For 30-year-old Teo, it was the local version of Scrabble that got him into the game. “It was called Sahibba and I was hooked the moment I started playing. I used to cajole my mother into playing with me after dinner every day!” he recalls, smiling.

While Scrabble is undeniably a popular board game worldwide (more than 150 million sets have been sold in 29 languages!), competitive Scrabble was still at its infancy in Malaysia when the-then 16-year-old Teo first took part in a Scrabble tournament.

“I overheard my teacher asking my friend to take part. I wasn’t asked so I volunteered myself!” he recounts with a laugh. “We went to the nationals in 2003 as an underdog and we won!” His gleeful recollection gets his eyes dancing beneath his spectacles and he adds as an aside: “Nobody knew who I was.”

Meeting amazing friends of all ages and nationalities is the beauty of this game.
Meeting amazing friends of all ages and nationalities is the beauty of this game.


The best part of venturing into competitive Scrabble was being part of the fraternity of like-minded people with a common love for the game. Eyes misting over, he singles out the one person whom he says was his inspiration during his early competitive days. “Her name was Paulette Yeoh, or Auntie Paulette, as I’d call her,” he recalls.

He first met her when he was 17 and a few days shy of his SPM trial examinations. Instead of revising, he played Scrabble online on the ISC (International Scrabble Club) till past midnight!

“I’d play with Aunty Paulette all night until she’d sternly command me to go to bed,” recounts Teo, chuckling. He finally met up with her during one of the early Scrabble tournaments and they became fast friends. “She was the most positive person I knew. To a young novice, her warmth, positivity and encouragement meant a lot,” he recalls softly.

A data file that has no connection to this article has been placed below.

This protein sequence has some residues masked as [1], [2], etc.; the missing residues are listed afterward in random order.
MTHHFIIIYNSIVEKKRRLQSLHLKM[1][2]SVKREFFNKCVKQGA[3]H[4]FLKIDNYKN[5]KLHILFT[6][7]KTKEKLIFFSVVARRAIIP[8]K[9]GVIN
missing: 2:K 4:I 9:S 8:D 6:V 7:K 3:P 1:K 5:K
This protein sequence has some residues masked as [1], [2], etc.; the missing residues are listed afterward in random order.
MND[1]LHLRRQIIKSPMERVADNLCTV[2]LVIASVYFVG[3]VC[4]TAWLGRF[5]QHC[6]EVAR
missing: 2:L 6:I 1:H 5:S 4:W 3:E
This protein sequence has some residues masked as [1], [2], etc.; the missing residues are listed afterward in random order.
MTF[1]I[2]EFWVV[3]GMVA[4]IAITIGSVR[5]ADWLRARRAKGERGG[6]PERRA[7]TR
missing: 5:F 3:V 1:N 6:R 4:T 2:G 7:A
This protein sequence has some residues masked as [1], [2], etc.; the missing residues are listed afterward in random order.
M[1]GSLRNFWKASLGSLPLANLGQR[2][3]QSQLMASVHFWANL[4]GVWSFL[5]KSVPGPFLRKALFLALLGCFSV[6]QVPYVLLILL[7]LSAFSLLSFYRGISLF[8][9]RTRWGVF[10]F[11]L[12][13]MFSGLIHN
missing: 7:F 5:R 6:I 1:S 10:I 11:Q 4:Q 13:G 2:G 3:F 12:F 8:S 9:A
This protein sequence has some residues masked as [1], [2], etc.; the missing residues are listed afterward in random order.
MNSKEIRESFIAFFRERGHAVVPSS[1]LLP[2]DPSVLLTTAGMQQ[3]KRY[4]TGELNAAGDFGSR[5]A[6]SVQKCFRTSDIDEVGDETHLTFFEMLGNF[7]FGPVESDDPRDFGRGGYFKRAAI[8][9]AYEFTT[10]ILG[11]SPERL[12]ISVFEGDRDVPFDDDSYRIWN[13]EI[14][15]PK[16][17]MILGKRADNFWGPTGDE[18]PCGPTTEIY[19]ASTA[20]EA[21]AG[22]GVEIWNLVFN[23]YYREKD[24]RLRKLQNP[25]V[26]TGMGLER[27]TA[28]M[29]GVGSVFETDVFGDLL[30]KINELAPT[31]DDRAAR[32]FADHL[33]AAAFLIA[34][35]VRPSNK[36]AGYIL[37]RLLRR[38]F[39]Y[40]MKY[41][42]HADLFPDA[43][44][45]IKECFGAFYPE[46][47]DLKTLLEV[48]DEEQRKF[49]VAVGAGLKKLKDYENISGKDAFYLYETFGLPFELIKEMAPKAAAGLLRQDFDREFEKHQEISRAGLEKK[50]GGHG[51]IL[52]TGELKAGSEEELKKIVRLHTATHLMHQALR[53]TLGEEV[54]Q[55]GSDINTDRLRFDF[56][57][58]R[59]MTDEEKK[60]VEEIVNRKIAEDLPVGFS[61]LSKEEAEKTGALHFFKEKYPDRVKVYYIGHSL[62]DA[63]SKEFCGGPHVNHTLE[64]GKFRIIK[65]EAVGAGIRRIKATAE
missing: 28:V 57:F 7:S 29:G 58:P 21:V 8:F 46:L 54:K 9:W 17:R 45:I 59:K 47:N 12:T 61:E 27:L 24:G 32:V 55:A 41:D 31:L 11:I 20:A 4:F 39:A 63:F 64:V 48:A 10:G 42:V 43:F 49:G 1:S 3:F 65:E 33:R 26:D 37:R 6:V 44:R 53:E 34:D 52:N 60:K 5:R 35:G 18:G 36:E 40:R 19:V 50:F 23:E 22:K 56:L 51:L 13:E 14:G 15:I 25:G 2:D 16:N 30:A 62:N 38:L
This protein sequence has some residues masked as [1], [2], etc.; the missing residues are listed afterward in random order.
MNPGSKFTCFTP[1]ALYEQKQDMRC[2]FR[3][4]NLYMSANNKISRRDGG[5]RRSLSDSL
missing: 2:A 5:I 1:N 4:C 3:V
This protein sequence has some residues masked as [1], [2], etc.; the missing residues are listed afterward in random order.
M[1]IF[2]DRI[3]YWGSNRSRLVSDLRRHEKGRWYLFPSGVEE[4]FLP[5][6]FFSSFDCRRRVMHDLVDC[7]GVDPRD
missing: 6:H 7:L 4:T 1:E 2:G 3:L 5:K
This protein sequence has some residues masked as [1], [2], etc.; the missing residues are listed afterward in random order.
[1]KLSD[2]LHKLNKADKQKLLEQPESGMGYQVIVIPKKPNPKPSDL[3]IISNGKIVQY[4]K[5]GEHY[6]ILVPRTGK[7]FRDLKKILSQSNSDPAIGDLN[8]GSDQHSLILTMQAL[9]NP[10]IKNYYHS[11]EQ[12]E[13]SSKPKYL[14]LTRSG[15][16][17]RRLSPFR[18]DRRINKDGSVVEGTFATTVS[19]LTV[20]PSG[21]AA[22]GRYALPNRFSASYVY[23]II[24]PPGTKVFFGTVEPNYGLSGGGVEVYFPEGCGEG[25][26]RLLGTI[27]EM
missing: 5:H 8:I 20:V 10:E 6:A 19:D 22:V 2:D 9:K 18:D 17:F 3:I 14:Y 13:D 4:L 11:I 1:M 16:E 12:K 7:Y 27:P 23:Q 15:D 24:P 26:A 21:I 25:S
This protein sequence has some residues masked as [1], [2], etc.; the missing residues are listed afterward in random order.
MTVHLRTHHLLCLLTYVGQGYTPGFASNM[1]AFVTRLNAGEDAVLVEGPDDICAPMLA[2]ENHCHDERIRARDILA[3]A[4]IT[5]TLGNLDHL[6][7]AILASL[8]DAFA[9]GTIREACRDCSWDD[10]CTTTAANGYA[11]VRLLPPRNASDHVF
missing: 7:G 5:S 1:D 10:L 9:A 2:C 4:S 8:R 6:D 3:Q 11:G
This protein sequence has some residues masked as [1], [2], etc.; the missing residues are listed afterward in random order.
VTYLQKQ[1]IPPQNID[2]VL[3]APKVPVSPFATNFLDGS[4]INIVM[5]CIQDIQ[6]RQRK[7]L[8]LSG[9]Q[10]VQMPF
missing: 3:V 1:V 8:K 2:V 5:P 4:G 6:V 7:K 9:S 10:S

A prolific Scrabble player herself, Yeoh succumbed to breast cancer in 2010 at the age of 62. “She already had cancer when I first met her. She was given six months to live but she went on to live life to the fullest for another five years,” he shares.

Although Scrabble is starting to gain momentum in this part of the world, its rise has not been meteoric.
Although Scrabble is starting to gain momentum in this part of the world, its rise has not been meteoric.


A brief silence ensues and Teo looks lost in thought while I try to make sense of the tiles on my rack. Trying to form a decent word out of the blur of letters in front of me is beginning to give me brain freeze. Does he ever get stumped or make mistakes during a high-stake competition?

He exclaims: “Oh yes, definitely! Back in 2015, I made a mistake which cost me the National Championship. I played a non-word!” It seems he got mixed up between “lunaria” and “ulnaria”. “The second was correct but I picked the former. So I lost!”

“Scrabble is very much an endurance sport,” explains Teo, pointing out that after going through rounds of heated linguistic jousting, the intense concentration and focus can be both mentally and physically exhausting.

“Imagine playing eight games in a row on a single day. A player who’s not in good physical shape will be at a disadvantage. They wouldn’t be able to concentrate for prolonged periods and inevitably be unable to sustain a high level of game play. This is why I work out. Exercise helps build stamina which is needed for such intense competition.”